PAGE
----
One of the most iconic attractions of Jaipur situated at Badi Choupad – the Hawa Mahal is a five-storey building which looks like a honeycomb of beehives. It also boasts of being the tallest building in the world at height of 80 feet built without a foundation; having a curved architecture which leans at an angle of 87 degree shaped like a pyramidal helping it stay erect for centuries. Rising to a height of over 80 ft, the monument is broader at the base and tapers towards the top.
Hawa Mahal literally translates into the ‘Palace of the Winds’ owing to the 953 windows and jharokhas (portholes) – creating an amazing ventilation due to the Venturi effect (the phenomenon occuring due to the design of windows which force air inside). The palace is a harmonious amalgamation of the Hindu Rajput and Islamic Mughal architectural styles; the Rajput style is evident through its domes canopies, floral patterns, lotus motifs and the fluted pillars, while the stone inlay filigree work and the lavish arches perfectly depict the Mughal style of architecture.
History and architecture
Hawa Mahal was built by Kachhwaha Rajput ruler Maharaja Sawai Pratap Singh in the year 1799, and dedicated to Lord Krishna as the building resembles the crown of Krishna. The palace in red and pink sandstone has been designed by Lal Chand Ustad drawing inspiration from the Khetri Mahal (also known as the Wind Palace) at Jhunjhunu, Rajasthan. Lal Chand Ustad has designed the Hawa Mahal as an extension to the City Palace nearby with the purpose of allowing the ladies of the royal family and the court to observe the daily scenes on the busy streets of the Johari Bazaar from the many jharokhas; without being visible themselves as during those days Rajput women observed pardah. Moreover, there is no direct entry from the front and one has to enter from the side of the City Palace, of which it is a part.
Despite the large size of windows the openings are small – more like a peep-hole, the stained glass on windows ensure a magnificent interplay of light; balconies have arched roofs with delicately designed hanging cornices. There is no doubt that the exterior façade of the palace has been richly decorated while the interiors are kept simple with pillared chambers and minimally ornamented corridors.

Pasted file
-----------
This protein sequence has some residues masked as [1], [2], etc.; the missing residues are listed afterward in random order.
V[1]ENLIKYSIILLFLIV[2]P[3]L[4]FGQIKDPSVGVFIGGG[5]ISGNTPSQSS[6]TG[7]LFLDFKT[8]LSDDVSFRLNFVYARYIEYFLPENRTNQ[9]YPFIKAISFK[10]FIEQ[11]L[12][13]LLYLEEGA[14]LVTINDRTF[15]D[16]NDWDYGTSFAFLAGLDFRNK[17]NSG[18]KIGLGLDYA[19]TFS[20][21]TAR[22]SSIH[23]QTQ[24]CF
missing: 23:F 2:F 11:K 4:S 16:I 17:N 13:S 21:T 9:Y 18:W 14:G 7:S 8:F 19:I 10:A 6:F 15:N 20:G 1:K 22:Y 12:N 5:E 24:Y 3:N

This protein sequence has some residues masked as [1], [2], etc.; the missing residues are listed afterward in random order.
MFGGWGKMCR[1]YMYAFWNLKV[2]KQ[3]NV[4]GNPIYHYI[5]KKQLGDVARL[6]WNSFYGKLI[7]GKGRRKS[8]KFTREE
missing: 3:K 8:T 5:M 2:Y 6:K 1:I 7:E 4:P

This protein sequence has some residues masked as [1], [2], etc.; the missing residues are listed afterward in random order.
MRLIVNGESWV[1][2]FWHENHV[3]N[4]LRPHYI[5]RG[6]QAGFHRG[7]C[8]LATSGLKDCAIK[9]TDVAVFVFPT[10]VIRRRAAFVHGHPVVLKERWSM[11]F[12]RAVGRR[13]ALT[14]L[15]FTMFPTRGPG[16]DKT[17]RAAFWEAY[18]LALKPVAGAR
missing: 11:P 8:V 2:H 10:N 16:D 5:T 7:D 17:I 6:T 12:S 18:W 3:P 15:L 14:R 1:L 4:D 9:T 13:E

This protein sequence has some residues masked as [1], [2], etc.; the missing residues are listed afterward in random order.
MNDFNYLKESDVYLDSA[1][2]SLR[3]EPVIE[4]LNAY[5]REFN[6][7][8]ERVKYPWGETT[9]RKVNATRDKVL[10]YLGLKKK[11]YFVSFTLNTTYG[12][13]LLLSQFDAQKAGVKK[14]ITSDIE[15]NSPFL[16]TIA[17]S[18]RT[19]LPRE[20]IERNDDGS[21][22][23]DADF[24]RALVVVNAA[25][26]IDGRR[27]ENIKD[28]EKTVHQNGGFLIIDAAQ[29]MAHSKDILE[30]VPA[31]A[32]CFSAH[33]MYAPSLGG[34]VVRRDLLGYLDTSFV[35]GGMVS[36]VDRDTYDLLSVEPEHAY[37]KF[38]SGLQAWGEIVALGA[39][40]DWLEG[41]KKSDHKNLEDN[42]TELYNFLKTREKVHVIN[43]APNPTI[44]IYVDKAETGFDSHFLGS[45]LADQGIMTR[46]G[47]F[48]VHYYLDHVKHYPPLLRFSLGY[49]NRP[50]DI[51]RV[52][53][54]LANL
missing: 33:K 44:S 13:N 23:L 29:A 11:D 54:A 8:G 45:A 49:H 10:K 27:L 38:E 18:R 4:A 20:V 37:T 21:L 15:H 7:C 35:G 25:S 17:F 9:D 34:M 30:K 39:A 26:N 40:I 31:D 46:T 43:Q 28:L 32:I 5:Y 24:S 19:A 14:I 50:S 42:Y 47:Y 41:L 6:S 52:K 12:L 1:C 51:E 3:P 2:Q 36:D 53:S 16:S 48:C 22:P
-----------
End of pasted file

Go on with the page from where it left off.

The palace has five stories with the autumn celebrations being held on first floor or the Sharad Mandir, observe colorful glass adorning the second floor or Ratan Mandir; the front part of these are adorned with patios. The third floor namely Vichitra Mandir is where the Maharaja worshipped Lord Krishna, next is Prakash Mandir having an open terrace to both sides and lastly Hawa Mandir. Unlike the lower two floors, the top three floors have a width that’s not more than a single room.
Here, note that there are no stairs to the upper floors but slopes or ramps designed for the palanquin of the royal ladies. Fountains adorn the center of the building’s courtyard.
The archaeological department of the Government of Rajasthan is responsible for its maintenance; while the Unit Trust of India has helped restore it. For tourists there is a small museum within the premises of the Hawal Mahal. The best time to visit it is at sunrise, when the building and skyline are lit up in the golden glow of the rising sun.
There is no entry fee on —Rajasthan Diwas (30 March), World Heritage Day (18 April), International Museum Day (18 May) and World Tourism Day (27 September).
How to Reach: Jaipur is well-connected by by air, rail and road. The Jaipur International Airport is at Sanganer, at a distance of 13 kilometres.